"The depot is a well-preserved example of railroad-related architecture, built during the twilight of the railroads' passenger service era. The building's construction is strongly representative of suburban and small city depots built in the pre-Depression years. Designed by master architect Gilbert Stanley Underwood, the depot displays a strong horizontal emphasis with vertical accents. Extensive use of terra cotta accentuates the four main entrances and the double-hung windows on the west and east elevations." (Qtd from Memo to the Historic Preservation Commission from Ben Fogelberg regarding the Greeley Union Pacific Railroad Depot dated December 9, 1996) It is a one-story building with the main elevation on the west and a concrete foundation with brick veneer. Walls are brick with a soldier course of bricks every five rows and decorative brickwork around the entryways and in recessed panels under the windows. Windows include multi-light hoppers, eight-over-eight double hung windows, single light fixed, and four-over-four double hung windows. Some have brick sills and lintels and others have terra cotta sills and lintels. There are two entrances on the east elevation and two entrances on the west elevation. They have terra cotta arches and pilasters, decorative brickwork and the Union Pacific logo above each entrance. For more information, see the National Register of Historic Places Nomination form.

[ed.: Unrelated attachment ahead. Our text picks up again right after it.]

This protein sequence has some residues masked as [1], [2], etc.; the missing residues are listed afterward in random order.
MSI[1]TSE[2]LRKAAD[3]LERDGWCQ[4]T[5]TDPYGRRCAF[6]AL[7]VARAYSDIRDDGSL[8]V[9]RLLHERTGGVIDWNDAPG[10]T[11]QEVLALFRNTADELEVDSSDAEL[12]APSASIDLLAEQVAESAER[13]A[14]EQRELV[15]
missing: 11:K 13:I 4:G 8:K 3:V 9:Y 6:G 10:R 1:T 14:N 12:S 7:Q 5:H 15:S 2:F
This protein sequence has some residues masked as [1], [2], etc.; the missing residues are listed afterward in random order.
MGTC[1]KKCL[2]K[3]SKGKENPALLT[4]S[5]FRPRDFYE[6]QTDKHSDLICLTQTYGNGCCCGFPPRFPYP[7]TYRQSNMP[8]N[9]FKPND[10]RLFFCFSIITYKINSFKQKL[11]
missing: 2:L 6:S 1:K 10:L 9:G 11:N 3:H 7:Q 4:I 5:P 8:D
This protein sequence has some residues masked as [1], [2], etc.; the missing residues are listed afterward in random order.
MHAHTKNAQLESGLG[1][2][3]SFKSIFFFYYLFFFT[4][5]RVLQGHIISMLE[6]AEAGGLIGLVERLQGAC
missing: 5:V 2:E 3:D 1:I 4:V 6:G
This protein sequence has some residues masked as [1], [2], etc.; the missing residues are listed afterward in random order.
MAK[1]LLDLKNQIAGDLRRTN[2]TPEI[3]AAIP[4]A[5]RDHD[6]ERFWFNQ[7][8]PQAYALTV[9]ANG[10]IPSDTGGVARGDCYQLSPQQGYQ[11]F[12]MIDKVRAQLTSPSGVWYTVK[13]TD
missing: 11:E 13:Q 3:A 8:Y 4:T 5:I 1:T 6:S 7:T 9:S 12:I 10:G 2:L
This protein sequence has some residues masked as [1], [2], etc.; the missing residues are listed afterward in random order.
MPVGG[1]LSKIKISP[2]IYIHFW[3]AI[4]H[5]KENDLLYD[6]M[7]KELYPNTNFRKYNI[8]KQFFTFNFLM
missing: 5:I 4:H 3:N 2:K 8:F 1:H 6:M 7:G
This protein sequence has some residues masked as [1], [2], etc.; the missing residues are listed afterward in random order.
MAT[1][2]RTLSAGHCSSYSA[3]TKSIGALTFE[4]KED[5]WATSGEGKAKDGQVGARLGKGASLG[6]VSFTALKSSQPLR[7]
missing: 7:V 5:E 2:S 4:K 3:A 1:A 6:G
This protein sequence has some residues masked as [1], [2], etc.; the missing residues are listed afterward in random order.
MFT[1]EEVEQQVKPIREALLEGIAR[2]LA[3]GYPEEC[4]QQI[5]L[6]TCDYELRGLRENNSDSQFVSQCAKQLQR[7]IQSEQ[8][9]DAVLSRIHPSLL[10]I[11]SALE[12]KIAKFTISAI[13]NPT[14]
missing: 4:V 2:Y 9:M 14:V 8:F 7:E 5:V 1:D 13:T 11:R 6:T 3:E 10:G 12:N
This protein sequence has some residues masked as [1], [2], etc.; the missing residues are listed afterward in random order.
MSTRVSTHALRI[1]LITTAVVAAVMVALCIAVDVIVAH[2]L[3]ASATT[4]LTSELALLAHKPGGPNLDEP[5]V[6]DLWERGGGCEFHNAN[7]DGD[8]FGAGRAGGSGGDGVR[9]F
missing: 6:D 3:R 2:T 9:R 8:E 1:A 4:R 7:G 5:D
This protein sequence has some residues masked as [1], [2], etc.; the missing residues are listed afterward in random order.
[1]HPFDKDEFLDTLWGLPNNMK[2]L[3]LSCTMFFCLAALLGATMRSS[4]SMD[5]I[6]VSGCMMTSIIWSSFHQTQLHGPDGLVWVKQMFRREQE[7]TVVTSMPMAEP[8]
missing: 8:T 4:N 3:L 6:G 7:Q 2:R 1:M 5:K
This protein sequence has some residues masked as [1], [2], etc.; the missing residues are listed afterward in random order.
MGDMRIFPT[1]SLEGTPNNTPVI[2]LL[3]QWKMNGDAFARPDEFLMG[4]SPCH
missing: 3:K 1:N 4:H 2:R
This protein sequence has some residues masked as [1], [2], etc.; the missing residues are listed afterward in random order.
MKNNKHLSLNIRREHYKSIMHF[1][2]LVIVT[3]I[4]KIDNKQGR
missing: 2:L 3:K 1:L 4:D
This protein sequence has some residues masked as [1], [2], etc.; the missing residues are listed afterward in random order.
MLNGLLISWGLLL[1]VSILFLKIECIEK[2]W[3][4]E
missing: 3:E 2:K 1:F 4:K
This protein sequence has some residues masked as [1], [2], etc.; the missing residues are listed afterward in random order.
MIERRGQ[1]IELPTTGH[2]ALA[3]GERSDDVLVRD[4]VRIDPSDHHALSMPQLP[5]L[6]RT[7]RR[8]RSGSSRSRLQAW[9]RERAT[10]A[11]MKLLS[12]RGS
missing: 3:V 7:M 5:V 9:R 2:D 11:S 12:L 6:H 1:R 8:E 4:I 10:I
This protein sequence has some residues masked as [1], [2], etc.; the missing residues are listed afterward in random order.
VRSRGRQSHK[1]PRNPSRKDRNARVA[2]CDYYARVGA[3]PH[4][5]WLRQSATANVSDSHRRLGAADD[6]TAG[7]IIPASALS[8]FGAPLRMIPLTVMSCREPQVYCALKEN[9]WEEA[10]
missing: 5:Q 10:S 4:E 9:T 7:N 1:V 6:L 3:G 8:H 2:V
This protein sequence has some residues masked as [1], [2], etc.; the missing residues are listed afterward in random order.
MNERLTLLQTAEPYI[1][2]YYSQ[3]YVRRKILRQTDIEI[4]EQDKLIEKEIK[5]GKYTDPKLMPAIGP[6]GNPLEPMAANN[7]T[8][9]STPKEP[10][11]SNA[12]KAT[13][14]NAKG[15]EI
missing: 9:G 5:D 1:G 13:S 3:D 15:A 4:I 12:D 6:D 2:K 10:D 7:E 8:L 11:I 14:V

The Greeley Union Pacific Railroad Depot was listed on the National Register of Historic Places on November 4, 1993 for architectural significance as an intact, representative example of a small city depot designed and built as rail passenger travel peaked in the United States. The depot was also listed as an example of the work of master architect Gilbert Stanley Underwood. It is the only known example of his work in Colorado. It was listed on the Greeley Historic Register for historical, architectural and geographical significance.

Buckingham-Gordon Building - 810-816 9th Street